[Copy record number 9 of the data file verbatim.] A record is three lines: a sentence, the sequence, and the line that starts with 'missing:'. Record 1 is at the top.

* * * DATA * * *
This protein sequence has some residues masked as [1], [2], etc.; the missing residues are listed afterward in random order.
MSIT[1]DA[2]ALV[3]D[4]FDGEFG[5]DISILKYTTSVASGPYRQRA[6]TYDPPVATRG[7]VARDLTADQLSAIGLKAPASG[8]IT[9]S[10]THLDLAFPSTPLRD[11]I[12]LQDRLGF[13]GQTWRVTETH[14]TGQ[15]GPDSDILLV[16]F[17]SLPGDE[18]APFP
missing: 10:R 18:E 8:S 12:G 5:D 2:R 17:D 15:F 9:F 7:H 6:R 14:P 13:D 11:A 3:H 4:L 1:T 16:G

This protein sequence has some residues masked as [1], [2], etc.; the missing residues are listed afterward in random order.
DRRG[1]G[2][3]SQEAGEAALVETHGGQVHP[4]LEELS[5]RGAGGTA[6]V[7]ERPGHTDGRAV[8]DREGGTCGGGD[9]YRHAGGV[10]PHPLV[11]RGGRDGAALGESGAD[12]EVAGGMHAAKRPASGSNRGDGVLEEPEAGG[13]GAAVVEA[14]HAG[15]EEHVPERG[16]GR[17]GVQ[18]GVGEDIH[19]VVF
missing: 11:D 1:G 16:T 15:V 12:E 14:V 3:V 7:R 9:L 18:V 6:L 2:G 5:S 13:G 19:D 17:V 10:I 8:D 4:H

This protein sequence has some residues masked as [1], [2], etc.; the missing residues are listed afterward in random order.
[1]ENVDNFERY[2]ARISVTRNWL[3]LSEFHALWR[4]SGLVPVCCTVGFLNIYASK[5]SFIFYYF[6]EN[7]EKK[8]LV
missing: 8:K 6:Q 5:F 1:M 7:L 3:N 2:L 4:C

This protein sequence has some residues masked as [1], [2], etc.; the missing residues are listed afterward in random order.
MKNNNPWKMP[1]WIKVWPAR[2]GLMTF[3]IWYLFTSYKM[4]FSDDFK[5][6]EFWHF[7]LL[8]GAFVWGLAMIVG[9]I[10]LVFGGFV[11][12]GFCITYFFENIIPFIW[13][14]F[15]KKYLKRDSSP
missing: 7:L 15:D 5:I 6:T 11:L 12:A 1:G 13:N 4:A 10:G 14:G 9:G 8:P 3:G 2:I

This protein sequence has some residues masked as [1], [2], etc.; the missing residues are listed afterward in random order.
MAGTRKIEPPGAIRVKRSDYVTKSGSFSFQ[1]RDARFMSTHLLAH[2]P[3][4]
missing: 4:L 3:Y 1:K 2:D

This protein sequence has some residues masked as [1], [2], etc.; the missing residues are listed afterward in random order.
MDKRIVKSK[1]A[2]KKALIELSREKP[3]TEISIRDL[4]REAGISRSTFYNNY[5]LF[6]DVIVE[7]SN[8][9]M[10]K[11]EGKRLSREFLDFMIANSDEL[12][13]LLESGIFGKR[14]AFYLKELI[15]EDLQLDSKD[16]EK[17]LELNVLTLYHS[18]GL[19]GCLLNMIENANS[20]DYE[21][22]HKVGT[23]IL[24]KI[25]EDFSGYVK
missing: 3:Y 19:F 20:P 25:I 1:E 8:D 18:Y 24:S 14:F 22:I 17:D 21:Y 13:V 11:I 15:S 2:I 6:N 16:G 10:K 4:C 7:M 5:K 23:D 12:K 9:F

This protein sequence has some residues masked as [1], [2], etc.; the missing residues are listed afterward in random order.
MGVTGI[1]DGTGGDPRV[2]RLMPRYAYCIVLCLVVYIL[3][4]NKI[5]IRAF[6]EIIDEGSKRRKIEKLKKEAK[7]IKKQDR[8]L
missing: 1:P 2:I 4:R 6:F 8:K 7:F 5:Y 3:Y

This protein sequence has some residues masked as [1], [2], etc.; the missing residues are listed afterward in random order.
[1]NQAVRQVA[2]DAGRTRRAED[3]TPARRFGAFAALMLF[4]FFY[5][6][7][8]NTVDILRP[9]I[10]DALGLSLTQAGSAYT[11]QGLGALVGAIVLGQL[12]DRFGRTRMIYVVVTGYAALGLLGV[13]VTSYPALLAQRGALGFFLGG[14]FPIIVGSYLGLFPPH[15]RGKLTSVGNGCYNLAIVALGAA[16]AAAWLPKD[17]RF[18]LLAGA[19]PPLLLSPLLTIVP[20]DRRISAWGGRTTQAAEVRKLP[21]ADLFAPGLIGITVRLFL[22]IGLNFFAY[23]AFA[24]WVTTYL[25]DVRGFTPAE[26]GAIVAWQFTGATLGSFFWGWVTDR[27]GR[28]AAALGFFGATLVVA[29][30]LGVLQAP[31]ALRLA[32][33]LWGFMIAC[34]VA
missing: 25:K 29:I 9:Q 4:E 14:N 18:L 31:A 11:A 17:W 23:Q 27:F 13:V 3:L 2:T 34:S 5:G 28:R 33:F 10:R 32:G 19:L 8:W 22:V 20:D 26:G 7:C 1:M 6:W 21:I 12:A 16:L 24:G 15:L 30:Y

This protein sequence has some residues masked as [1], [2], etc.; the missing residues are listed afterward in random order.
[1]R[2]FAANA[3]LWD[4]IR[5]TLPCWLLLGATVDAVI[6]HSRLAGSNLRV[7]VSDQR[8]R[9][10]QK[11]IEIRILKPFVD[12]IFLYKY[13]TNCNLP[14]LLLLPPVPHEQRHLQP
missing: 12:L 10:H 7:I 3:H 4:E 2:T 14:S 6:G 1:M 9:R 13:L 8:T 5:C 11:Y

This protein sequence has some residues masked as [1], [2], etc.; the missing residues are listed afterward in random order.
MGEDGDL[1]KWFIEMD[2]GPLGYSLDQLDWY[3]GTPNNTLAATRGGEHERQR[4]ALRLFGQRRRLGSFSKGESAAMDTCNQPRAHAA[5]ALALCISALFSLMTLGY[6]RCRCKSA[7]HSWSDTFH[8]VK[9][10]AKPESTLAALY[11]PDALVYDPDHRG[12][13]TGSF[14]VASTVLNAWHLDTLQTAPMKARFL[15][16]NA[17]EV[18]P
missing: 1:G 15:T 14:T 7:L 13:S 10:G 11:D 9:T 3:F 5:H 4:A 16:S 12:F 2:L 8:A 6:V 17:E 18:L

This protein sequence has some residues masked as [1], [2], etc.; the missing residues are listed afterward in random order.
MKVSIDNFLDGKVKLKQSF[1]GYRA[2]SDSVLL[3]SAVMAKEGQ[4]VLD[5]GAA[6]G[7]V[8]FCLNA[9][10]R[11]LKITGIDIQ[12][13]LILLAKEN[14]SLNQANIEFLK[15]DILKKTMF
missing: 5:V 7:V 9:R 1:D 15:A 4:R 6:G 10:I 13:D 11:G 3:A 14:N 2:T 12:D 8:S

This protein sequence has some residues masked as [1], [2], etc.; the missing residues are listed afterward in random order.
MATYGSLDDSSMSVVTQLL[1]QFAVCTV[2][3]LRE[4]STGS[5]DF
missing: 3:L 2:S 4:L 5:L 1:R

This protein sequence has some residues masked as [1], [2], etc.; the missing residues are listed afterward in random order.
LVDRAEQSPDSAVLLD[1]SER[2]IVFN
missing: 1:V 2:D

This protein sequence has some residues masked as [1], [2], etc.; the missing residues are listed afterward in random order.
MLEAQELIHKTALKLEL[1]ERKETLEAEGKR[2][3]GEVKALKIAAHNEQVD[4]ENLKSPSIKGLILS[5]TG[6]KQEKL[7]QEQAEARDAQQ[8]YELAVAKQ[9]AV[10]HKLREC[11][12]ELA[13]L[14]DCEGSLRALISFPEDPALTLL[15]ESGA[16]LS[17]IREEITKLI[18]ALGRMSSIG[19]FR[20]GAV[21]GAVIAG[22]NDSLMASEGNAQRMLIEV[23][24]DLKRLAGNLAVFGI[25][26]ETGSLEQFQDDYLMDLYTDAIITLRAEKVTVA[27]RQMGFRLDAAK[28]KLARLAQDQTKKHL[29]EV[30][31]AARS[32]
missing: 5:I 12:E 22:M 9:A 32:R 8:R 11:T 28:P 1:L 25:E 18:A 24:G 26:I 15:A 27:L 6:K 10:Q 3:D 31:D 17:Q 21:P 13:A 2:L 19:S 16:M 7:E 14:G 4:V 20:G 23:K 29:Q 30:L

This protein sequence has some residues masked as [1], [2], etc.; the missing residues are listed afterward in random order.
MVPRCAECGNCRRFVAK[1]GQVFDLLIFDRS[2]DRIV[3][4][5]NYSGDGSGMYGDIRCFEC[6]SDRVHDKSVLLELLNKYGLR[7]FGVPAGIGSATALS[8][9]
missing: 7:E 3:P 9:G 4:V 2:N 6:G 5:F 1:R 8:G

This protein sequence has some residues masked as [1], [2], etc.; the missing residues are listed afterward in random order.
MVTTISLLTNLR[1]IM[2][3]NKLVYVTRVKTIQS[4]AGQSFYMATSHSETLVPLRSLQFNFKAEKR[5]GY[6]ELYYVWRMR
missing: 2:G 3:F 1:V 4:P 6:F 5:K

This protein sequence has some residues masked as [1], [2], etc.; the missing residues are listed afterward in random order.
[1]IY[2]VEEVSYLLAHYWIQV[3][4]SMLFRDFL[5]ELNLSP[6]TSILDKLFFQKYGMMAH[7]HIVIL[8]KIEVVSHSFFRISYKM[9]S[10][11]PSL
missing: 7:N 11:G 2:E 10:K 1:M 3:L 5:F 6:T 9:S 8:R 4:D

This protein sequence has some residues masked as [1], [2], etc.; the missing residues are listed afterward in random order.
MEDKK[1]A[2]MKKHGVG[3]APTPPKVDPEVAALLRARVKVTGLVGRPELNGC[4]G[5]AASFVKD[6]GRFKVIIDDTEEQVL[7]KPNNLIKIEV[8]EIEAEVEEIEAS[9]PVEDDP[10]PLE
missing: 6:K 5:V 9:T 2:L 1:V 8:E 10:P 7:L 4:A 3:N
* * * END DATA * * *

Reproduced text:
This protein sequence has some residues masked as [1], [2], etc.; the missing residues are listed afterward in random order.
[1]R[2]FAANA[3]LWD[4]IR[5]TLPCWLLLGATVDAVI[6]HSRLAGSNLRV[7]VSDQR[8]R[9][10]QK[11]IEIRILKPFVD[12]IFLYKY[13]TNCNLP[14]LLLLPPVPHEQRHLQP
missing: 12:L 10:H 7:I 3:H 4:E 2:T 14:S 6:G 1:M 9:R 13:L 8:T 5:C 11:Y